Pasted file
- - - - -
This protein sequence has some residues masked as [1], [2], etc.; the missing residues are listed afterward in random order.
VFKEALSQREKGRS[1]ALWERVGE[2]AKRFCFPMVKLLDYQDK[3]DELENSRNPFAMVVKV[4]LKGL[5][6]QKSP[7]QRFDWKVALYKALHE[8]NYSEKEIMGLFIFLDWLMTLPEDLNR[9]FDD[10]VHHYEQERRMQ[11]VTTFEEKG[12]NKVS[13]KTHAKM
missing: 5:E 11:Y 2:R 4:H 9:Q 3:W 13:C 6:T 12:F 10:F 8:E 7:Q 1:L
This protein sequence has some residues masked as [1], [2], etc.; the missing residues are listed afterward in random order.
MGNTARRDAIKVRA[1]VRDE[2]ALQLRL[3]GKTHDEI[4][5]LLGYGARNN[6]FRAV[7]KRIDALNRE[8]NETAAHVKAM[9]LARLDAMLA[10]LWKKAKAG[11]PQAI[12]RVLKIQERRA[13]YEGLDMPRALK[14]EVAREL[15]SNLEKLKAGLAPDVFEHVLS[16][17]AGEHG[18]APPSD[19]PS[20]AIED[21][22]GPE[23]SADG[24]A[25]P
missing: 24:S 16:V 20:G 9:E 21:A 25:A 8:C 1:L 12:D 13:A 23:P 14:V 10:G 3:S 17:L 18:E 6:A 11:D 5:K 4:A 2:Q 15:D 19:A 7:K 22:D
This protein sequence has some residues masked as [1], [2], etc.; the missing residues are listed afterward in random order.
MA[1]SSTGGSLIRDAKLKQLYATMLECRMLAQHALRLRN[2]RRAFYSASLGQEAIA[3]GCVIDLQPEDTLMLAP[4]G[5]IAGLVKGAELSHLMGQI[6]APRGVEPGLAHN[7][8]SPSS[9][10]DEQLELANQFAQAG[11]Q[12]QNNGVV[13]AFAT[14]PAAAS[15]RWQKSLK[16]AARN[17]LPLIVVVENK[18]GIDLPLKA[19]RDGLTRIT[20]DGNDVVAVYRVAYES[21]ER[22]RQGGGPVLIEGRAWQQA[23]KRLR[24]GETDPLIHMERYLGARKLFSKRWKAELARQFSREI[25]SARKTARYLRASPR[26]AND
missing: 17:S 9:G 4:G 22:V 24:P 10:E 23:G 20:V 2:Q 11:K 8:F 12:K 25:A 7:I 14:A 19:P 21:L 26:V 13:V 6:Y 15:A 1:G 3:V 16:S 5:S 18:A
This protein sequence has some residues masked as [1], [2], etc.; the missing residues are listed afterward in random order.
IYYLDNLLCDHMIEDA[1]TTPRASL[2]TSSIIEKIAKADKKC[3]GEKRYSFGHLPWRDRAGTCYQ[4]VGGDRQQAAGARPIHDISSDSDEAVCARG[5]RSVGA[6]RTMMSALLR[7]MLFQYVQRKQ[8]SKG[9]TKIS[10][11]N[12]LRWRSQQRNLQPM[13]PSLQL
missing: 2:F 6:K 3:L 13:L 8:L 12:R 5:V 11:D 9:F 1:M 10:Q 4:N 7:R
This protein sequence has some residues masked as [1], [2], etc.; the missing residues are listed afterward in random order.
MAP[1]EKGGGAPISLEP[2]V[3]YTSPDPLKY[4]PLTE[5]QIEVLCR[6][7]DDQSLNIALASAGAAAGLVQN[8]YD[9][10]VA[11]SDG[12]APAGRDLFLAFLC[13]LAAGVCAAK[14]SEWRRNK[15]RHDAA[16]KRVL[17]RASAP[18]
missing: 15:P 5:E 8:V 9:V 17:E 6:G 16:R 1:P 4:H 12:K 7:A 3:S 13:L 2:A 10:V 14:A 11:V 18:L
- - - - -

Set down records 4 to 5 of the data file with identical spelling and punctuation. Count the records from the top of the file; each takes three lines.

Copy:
This protein sequence has some residues masked as [1], [2], etc.; the missing residues are listed afterward in random order.
IYYLDNLLCDHMIEDA[1]TTPRASL[2]TSSIIEKIAKADKKC[3]GEKRYSFGHLPWRDRAGTCYQ[4]VGGDRQQAAGARPIHDISSDSDEAVCARG[5]RSVGA[6]RTMMSALLR[7]MLFQYVQRKQ[8]SKG[9]TKIS[10][11]N[12]LRWRSQQRNLQPM[13]PSLQL
missing: 2:F 6:K 3:L 13:L 8:L 12:R 5:V 11:D 9:F 1:M 10:Q 4:N 7:R
This protein sequence has some residues masked as [1], [2], etc.; the missing residues are listed afterward in random order.
MAP[1]EKGGGAPISLEP[2]V[3]YTSPDPLKY[4]PLTE[5]QIEVLCR[6][7]DDQSLNIALASAGAAAGLVQN[8]YD[9][10]VA[11]SDG[12]APAGRDLFLAFLC[13]LAAGVCAAK[14]SEWRRNK[15]RHDAA[16]KRVL[17]RASAP[18]
missing: 15:P 5:E 8:V 9:V 17:E 6:G 16:R 1:P 4:H 12:K 7:A 3:S 13:L 2:A 10:V 14:A 11:V 18:L